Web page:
The debate on whether apps and the use of handhelds for children are good or bad rages on. On the one hand, too much screen time has shown to cause headaches, delays in learning, attention deficits, and socialising difficulties. Whatever your thoughts are, today’s students belong to the iPad and Internet generation, and that’s not going to change.

It is safe to say being glued to a phone or tablet is not a good thing and may have adverse long-term effects. Used correctly, however, studies have shown many benefits of online and app programs for kids with special needs. Proving invaluable to teach students with disabilities, showing vast improvements in communication and social skills, self-directed play and critical thinking.

We asked our teachers to detail a few reasons why a child with special needs benefits from apps; we also list a few of their favourites.

1, Speech and Language Therapy

Some apps are designed to help children with speech or language delay, communicate their feelings and needs. These apps help teach essential skills for speech and language skills; they can even turn text to speech and vice versa, literally communicating for them. These apps help provide a better understanding of needs, increases the ability to learn, therefore improving the quality of life by unlocking your students’ inner voice.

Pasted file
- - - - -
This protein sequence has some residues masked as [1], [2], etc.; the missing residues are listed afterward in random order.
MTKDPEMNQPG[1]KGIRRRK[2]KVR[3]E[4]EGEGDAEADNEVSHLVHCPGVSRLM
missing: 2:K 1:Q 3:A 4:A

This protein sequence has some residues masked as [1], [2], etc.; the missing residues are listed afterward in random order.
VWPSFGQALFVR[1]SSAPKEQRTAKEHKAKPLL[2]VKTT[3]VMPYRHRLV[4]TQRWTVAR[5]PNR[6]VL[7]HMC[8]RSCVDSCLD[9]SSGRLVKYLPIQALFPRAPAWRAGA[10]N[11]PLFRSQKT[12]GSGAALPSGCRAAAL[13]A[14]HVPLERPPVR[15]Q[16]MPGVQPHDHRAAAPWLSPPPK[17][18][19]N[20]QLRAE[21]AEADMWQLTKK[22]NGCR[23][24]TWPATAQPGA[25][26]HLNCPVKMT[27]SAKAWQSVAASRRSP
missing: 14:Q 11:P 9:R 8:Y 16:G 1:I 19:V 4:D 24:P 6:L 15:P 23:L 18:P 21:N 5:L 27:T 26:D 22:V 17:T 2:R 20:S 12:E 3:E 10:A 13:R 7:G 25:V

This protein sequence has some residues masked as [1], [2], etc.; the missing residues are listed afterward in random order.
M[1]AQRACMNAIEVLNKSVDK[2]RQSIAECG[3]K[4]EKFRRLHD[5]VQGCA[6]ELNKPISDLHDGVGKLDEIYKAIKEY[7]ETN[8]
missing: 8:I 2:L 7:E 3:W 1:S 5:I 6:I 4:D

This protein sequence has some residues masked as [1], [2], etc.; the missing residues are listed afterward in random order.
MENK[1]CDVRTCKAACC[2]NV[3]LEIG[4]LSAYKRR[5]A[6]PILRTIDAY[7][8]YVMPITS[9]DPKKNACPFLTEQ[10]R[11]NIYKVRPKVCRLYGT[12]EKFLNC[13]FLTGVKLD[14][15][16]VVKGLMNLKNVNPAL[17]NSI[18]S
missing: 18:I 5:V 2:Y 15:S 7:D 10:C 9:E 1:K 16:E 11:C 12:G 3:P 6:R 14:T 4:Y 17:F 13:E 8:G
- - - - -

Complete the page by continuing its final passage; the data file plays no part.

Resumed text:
2, Communication Solution Apps

TalkTablet: Text-to-speech voices and applications, encouraging growth in speech and language through creative visuals.
CoughDrop AAC: An AAC method of speech and language therapy.

3, Life Skills Apps

30/30 – tracks the amount of time spent on tasks. Helps students keep a schedule and focus.
YouNote – teaches various ways to take notes.
Google Calendar – appointments, meetings, and activities scheduler. Alerts students of upcoming events or deadlines.
Memory Trainer – game-oriented app for improving memory and visual memory skills.

4, Social Skills and Self-Regulation Apps

Grr-ific Feelings – help younger students to identify, talk about and deal with their emotions.
Four Little Corners – an interactive story platform teaching about relationships and friendships.
Breathe, Think, Do with Sesame from Sesame Street – similar to above, teaches children how to remain calm and cope with their feelings.

Apps can teach children with special needs skills essential to their successes. There are many apps available but how do you choose? Firstly, identify the skills or issues you would like to address and go from there. Take the time to find one app or more that will work for your student, and watch them engage and grow!


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